Stock Sorting Ability – 2007

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New York – One of the more interesting aspects of research recommendation accuracy measurement is the concept of stock sorting ability (internal consistency). The main concept here is whether the firm is able allocate the stocks it covers into the correct buckets. To do this, the recommendations are allocated to three categories; Buy, Sell and Hold. The performance data used as the basis of this blog is from Investars.

There have been a number of the metrics put forward to track this ability. The simplest is to create an index. The firm will receive25 points if the firms Buys outperform its Holds, 25 points if its Holds outperform its Sell and 50 points if the Buys outperform the Sells. This is a reasonable way in which to assess the overall ability of the research, but is less useful in choosing among research firms. Because this metric has no scalability, lumps many firms into each category. We have worked to measure stock sorting ability in a more granular manner.

A further complication is from which portfolio does most of the return come, and how many stocks created this return. As for the latter, Investars adjusts for the number of stocks issue by comparing research providers with like coverage. The universe is split into 0-99, 100 to 499 and over 500 stocks under coverage. This is a perfectly acceptable practice, except that it limits the number of firms in each group. Integrity has kept all firms in the same pool and looks to adjust in other ways.

To estimate the sorting ability of a research provider, Integrity calculates the actual differences between the Buy and Sell, The Buy and Hold and the hold and Sell and then sorts each of these and assigns the rank to the research firm. The sum of all of the ranks is then calculated and this series is turned into a index to determine which firms have the best record (lowest score). The top ten firms by this measure are tabulated below.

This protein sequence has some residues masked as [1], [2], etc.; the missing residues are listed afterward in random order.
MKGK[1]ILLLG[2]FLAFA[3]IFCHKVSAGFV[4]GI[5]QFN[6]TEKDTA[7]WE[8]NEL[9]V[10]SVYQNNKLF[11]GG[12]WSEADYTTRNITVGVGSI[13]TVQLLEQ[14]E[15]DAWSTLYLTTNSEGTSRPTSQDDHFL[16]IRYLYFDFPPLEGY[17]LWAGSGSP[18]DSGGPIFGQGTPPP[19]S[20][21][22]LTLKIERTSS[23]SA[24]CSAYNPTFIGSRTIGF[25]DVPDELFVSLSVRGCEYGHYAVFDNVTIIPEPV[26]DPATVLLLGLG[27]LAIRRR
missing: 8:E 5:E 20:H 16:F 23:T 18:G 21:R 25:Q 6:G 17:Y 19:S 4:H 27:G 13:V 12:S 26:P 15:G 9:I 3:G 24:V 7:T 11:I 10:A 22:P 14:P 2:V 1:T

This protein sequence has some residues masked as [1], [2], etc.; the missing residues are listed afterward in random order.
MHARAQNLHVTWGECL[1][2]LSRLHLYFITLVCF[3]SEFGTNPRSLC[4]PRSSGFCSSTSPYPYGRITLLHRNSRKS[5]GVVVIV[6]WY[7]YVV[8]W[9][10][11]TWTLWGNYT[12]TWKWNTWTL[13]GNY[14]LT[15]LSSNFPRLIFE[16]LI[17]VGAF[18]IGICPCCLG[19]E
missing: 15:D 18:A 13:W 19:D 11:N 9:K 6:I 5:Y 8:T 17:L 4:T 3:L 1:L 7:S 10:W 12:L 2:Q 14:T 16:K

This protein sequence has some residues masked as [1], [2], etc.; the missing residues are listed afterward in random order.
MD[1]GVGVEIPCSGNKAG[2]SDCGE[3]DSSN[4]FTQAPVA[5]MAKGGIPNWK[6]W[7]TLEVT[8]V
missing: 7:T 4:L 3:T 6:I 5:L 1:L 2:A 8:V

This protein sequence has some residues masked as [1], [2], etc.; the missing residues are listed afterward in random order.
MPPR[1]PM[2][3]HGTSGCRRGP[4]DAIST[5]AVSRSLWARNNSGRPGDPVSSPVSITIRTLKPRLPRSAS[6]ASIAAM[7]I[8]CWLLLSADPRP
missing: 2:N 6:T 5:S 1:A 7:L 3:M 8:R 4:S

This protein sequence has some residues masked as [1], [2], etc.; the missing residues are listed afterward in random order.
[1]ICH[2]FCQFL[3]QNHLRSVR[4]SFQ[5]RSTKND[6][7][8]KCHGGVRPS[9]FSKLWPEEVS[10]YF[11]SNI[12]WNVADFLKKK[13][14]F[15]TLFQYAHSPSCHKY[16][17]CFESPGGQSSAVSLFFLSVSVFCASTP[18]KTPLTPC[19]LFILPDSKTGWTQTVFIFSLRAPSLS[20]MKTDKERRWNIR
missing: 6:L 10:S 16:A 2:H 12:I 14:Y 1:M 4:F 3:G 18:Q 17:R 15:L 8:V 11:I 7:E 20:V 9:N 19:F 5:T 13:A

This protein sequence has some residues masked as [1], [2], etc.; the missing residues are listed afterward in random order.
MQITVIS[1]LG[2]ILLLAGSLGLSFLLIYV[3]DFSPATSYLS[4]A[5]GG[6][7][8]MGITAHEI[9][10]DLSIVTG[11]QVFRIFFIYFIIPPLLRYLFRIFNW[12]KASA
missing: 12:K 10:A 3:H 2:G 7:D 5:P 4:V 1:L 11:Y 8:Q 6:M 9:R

Integrity Index of Stock Sorting Ability
Year Ended December 31, 2007

 Research Provider B-S Rank B-H Rank  H-S Rank   Index
 Taglich Brothers  4  9  9  100.0
 Nollenberger  6  6  18  97.7
 Susquehana  3  21  7  97.4
 FutureAlpha  8  14  20  94.3
 Zacks Investment Res.  11  25  21  90.0
 Ativo Research  19  30  28  84.4
 Ford Equity Research  20  28  29  84.4
 Merrill Lynch  22  24  38  82.4
 Longbow Research  2  80  3  82.2
 Pacific Crest  21  15  50  81.9

 
The above firms can be said to consistently have sorted the stocks in their coverage universe very well over the year.

One of the issues with this approach is what were the returns of the various portfolios. This will uncover the relative contributions of the Buy, Hold and Sell portfolios. For example, looking at the Buy minus Sell portfolios, Taglich Brothers achieved a return of 26.1 basis points per day over the time frame. The composition of this was a 9.9 bps return for the Buy portfolio and a -16.2 bps return from the sell portfolio (hence B-S = 28.1). Taglich Brothers got a better return from their Sells than they did from their Buys. This was also the case for second place Nollenberger, but Nollenberger got a 26.6 bps boost from its Sell portfolio and a 5.1% loss from its Buys. This is by no means an isolated event. In 2007, the average RP received 85% of its total return from the Sell portfolio and 15% from its Buy portfolio.

Buy, Hold, Sell and Buy – Sell Returns for the Top Ten Above
Year Ended December 31, 2007

 

 Research Provider Buy Hold Sell Buy-Sell
 Taglich Brothers  9.94 -0.02   -16.14  26.08
 Nollenberger  -5.14  -16.97  -26.55  21.41
 Susquehana  -7.82  -13.90  -35.86  28.04
 FutureAlpha  -0.16  -7.61  -16.96  16.80
 Zacks Investment Res.  3.83  -1.63  -10.81  14.64
 Ativo Research  6.25  1.33  -4.60  10.85
 Ford Equity Research  2.47  -2.61  -8.37  10.84
 Merrill Lynch  4.13  -1.43  -6.04 10.17
 Longbow Research  -7.26  -8.89  -37.14  29.88
 Pacific Crest  4.14  -2.9  -6.20  10.34

A glance at the above table and it is apparent that even though these research providers exceeled at stock sorting ability (as measured), there were, in some cases, other issues that detracted from their overall appeal. Given the blindness of many of specific metrics, the analysis has no one way to assess the performance of a research provider, let alone the value-added that it may provide.

Integrity is currently developing a combine metric that will isolate the various characteristics that are favorable into an overall performance of research recommendations. This is similar to the Dupont Ratio in financial analysis, which decomposes overall earnings into constituent parts. The index should include:

  • Overall Returns
  • Returns of the Buy, Sell, Hold portfolios
  • Stock Sorting ability
  • Batting averages
  • Coverage and number of recommendations
  • Average holding period of recommendations

If we succeed developing the Integrity Performance Index, we will be rolling it out next quarter.

Note: The data for this report comes from Investars Light (www.investars.com). The analysis is that of Integrity Research Associates.

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